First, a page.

Despite the growing popularity of cloud computing and the increased number of companies utilizing these services, not all business owners nor customers are completely convinced this is the way to go. There is little doubt that this area of technology will continue to develop and likely become main stream within a few years. With that in mind, business owners who question this technology can benefit greatly by consulting with managed service providers to help guide them through any transitions. Managed services providers are up-to-date with all new technology and can offer services that include cloud computing to improve the way your business runs as well as provide much needed assistance in the event of a man-made or natural disaster. By working with a managed services provider your business can immediately reap the rewards of cloud services while still having trained professionals in your corner to ensure your business is adequately protected and invested in this technology. Finding the right managed services provider can make the difference between your small business increasing efficiency and improving functionality versus getting left behind in the virtual dust. Working with a qualified managed services provider will eliminate much of the confusion associated with "new" technology and position your business in a place where you can compete with others in your field while reducing in-house IT costs.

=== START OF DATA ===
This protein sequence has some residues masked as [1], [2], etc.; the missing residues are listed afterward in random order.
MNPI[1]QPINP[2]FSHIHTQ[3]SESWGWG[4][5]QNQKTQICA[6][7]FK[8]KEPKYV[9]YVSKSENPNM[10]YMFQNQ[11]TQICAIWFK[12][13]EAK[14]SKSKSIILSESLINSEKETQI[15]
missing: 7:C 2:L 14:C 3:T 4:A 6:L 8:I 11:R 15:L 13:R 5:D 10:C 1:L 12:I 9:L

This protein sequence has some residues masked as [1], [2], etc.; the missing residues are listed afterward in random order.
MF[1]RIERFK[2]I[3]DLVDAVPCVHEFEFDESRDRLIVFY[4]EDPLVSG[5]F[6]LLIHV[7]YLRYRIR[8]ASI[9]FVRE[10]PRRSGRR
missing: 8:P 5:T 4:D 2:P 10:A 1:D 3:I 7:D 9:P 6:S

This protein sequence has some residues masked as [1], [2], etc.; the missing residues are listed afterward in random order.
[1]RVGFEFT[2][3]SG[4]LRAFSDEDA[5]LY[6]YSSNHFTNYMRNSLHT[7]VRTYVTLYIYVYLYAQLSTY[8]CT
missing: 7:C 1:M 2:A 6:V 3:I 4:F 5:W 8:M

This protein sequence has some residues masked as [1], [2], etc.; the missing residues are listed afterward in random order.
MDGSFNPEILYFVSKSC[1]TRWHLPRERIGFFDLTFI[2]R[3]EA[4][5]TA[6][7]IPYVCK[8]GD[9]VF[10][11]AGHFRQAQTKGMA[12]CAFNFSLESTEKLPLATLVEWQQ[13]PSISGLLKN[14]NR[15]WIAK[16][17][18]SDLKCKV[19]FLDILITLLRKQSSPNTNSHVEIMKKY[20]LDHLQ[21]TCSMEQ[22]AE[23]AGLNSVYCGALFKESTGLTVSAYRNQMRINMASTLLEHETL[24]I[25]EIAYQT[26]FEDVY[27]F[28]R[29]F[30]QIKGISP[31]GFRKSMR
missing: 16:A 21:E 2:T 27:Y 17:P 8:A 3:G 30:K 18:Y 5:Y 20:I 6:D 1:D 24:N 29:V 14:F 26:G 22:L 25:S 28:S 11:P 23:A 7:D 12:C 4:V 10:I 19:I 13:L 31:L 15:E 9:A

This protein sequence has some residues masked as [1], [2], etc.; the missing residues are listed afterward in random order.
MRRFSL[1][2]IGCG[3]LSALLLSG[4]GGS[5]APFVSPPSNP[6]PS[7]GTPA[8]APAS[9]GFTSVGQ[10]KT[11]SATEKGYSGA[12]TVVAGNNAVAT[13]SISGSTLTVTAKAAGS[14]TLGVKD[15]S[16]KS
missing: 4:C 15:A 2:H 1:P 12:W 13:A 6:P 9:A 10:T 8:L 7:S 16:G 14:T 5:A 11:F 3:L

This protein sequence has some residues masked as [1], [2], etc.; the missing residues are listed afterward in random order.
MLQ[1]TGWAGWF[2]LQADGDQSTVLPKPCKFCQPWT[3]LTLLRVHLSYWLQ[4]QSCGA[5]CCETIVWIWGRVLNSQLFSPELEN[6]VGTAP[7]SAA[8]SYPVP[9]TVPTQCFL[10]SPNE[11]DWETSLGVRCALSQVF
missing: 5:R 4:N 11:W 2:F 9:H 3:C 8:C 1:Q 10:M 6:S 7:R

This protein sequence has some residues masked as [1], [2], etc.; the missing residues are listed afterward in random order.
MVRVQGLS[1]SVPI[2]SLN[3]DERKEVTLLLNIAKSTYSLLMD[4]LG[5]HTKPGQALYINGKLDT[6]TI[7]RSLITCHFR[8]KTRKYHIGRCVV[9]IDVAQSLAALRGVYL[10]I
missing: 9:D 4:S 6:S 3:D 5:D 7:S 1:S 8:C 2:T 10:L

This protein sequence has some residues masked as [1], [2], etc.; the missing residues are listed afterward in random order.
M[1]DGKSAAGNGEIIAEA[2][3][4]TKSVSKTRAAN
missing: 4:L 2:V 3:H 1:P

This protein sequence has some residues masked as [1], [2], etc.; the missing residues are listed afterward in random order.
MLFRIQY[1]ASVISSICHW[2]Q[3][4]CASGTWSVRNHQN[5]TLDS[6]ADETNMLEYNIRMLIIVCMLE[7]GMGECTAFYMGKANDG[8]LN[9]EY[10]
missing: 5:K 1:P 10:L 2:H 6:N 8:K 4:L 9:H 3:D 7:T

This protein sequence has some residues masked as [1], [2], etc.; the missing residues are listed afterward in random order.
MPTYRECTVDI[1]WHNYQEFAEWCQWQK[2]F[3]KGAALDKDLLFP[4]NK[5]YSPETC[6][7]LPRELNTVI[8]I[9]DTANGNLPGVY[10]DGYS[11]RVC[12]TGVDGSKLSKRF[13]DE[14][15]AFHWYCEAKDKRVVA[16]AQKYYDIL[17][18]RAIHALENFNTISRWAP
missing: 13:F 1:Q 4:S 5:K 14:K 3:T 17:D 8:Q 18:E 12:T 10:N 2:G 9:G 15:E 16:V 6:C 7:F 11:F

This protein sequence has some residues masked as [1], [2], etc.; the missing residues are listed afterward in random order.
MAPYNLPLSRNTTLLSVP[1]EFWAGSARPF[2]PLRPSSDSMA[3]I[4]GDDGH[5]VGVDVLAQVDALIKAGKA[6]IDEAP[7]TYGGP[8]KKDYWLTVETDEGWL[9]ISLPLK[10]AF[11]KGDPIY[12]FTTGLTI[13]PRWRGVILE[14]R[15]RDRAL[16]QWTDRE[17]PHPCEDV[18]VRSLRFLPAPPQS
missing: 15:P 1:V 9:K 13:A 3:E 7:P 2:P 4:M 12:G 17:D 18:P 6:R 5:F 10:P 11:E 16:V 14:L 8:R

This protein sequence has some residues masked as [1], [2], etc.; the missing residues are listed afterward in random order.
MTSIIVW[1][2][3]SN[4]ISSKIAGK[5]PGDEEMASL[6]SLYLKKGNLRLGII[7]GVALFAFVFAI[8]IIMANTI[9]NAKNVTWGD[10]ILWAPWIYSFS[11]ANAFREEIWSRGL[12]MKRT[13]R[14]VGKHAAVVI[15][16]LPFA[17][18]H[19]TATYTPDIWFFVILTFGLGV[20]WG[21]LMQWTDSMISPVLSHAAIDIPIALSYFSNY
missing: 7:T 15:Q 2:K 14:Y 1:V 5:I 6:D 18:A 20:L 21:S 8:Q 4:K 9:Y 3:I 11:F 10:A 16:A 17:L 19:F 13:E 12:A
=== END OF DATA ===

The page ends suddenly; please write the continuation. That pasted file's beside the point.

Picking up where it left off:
Content by Managed Services Provider University
April is Earth Month!
Green your IT by consolidating servers, mobilizing your workforce and leveraging an enterprise level data center. Driven by corporate responsibility, taking advantage of technology advancements just makes good business sense. Here are 5 ways rethinking your IT can help green the planet and your bottom-line.
- Working Remotely: Allowing employees to work from home for even a portion of their work week decreases commuter emissions.
- Desktop Virtualization: Reduce power within the office. Thin clients consume less power than a traditional tower PC.
- Virtual Private Servers: The consolidation of physical servers consumes less power and requires less cooling.
- Electronic Archiving: Storing data in the cloud cuts down on paper while staying compliant with industry specific regulations.
- Enterprise Level Data Center: Many large scale data centers commit to helping out the community by switching to generator power to relieve electric grid stress during the dog days of summer.
The weather is a dominating conversation this year. The cost of heating homes, school closings, water main breaks and power outages are a concern for everyone both personally and professionally.
At Fandotech were always
concerned with monitoring the weather and its effect on our vital data center systems, namely power